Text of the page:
A week ago Bill know him, the guy who predicted this pandemic in a TED2015 talk, published an 11-page memo The first modern pandemic: The scientific advances we need to stop COVID-19 in which he notes:

    The coronavirus pandemic pits all of humanity against the virus. The damage to health, wealth, and well-being has already been enormous. This is like a world war, except in this case, we’re all on the same side. Everyone can work together to learn about the disease and develop tools to fight it. I see global innovation as the key to limiting the damage. This includes innovations in testing, treatments, vaccines, and policies to limit the spread while minimizing the damage to economies and well-being.
    This memo shares my view of the situation and how we can accelerate these innovations.The situation changes every day, there is a lot of information available—much of it contradictory—and it can be hard to make sense of all the proposals and ideas you may hear about. It can also sound like we have all the scientific advances needed to re-open the economy, but in fact we do not. Although some of what’s below gets fairly technical, I hope it helps people make sense of what is happening, understand the innovations we still need, and make informed decisions about dealing with the pandemic....
    During World War II, an amazing amount of innovation, including radar, reliable torpedoes, and code-breaking, helped end the war faster. This will be the same with the pandemic. I break the innovation into five categories: treatments, vaccines, testing, contact tracing, and policies for opening up.Without some advances in each of these areas, we cannot return to the business as usual or stop the virus. Below, I go through each area in some detail.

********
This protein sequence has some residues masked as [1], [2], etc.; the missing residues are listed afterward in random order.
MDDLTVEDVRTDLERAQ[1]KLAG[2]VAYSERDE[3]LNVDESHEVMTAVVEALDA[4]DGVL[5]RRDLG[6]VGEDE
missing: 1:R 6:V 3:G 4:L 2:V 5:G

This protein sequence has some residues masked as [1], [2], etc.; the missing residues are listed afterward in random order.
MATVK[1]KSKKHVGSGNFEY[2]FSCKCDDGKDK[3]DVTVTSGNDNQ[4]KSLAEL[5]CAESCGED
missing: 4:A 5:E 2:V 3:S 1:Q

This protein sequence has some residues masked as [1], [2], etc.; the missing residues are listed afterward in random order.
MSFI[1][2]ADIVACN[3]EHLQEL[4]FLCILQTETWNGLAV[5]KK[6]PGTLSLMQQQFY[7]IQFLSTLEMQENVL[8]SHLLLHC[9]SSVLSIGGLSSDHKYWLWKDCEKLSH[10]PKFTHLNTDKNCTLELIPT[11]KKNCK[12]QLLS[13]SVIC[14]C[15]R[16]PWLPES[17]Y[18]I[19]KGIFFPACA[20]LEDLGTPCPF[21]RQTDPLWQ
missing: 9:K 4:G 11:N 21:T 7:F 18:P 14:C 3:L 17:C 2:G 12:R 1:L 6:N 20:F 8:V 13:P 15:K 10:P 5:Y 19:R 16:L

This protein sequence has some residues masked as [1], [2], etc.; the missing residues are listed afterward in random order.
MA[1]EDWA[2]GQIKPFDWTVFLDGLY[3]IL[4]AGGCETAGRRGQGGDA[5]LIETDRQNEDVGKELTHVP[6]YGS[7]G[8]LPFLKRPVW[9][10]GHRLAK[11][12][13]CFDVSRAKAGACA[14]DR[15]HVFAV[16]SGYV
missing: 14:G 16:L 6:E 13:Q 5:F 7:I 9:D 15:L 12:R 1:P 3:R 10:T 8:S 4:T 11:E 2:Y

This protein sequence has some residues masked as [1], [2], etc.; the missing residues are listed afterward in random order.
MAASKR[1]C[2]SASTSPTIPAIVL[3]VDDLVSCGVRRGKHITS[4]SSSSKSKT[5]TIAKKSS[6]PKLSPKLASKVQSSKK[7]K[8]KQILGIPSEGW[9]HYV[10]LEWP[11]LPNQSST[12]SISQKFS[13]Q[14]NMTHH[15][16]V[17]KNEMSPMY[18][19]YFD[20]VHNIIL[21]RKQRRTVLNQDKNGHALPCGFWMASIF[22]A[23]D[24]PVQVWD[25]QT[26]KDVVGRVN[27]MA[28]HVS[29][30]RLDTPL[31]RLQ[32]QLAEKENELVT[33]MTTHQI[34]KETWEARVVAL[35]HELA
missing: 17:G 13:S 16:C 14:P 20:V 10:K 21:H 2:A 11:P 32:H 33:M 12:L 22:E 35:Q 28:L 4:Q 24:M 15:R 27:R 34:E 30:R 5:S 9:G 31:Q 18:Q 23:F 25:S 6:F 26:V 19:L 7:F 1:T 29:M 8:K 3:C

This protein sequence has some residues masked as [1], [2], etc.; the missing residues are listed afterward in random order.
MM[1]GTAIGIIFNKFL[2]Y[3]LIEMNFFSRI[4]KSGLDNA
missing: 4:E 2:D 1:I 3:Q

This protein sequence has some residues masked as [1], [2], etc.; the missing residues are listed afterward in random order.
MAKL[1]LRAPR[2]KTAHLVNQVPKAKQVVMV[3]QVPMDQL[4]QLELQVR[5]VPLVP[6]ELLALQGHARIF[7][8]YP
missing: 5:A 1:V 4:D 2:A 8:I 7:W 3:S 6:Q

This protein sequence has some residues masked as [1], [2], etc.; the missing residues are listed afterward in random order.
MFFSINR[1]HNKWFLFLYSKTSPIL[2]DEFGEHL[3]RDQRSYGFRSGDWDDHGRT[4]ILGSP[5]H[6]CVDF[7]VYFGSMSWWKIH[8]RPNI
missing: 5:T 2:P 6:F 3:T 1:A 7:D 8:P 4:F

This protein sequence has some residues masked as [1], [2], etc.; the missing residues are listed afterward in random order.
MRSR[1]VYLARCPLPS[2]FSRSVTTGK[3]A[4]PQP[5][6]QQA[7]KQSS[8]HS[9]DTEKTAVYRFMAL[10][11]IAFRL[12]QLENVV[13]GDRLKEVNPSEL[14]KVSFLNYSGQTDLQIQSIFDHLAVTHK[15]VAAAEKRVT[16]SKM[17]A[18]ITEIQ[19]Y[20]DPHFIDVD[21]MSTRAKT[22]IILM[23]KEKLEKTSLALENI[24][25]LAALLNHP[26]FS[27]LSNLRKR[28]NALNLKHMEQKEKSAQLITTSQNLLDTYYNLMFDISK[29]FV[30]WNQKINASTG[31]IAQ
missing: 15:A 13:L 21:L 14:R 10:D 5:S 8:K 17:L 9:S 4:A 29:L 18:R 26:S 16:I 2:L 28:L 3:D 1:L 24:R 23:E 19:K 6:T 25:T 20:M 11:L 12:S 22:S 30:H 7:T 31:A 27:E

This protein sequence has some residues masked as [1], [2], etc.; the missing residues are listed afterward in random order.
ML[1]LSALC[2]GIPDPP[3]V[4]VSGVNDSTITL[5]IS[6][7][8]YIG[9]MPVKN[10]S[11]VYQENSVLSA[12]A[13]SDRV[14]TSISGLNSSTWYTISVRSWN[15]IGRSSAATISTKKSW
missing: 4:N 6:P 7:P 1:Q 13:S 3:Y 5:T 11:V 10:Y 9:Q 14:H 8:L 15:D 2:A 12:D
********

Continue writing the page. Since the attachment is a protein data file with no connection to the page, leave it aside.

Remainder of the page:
It is a well-written, informed memo that deserves to be read by anyone who really wants to know how to live with the economic future of the world, particularly the next year or more that will be what Gates refers to as "semi-normal."

In this writer's opinion, too many pundits talk about the economic situation in terms of a recession or even a depression. The problem is mankind has never before seen an economy like the economy of the first two decades of the 21st Century. So we have never seen a reaction to a radical pandemic-based shift during such an economy.

“It is impossible to overstate the pain that people are feeling now and will continue to feel for years to come,” Gates warns us

The reaction is likely to lead to an Extended Economic Distortion, not a "great" recession or depression. Mistrust, a general sense of unease, is likely to be felt by most people. And the real meaning of "people" in this context is "consumers" whose spending drives the worldwide "consumer economy" which in the United States represents about 70% of economic activity.

All of which leads back to the fact that California had the worlds fifth largest economy prior to the Coronavirus Crisis of 2020. As a native Californian, this writer embraces Newsom's "nation-state" description. That very description is at the core of California's economy. Our technology and agriculture sectors depend upon immigrant labor and international trade, both strongly dependent upon movement of goods and people across our southern border and the Pacific Ocean.

How exactly California's economy will recover from the shock of  California's Great Economic Lockdown of 2020 if constrained by continuation of nationalist, anti-immigration, anti-trade policies of a reelected Trump Administration in an Extended Economic Distortion is difficult to determine.

That is a subject for a future post.

In the meantime it's Week 7. Memorial Day is in Week 11. Californians can surely wait so that we can learn how to minimize the impact on people from infants to centenarian. But with that said, it is likely that we will see recurring localized or regional Covid-19 epidemics.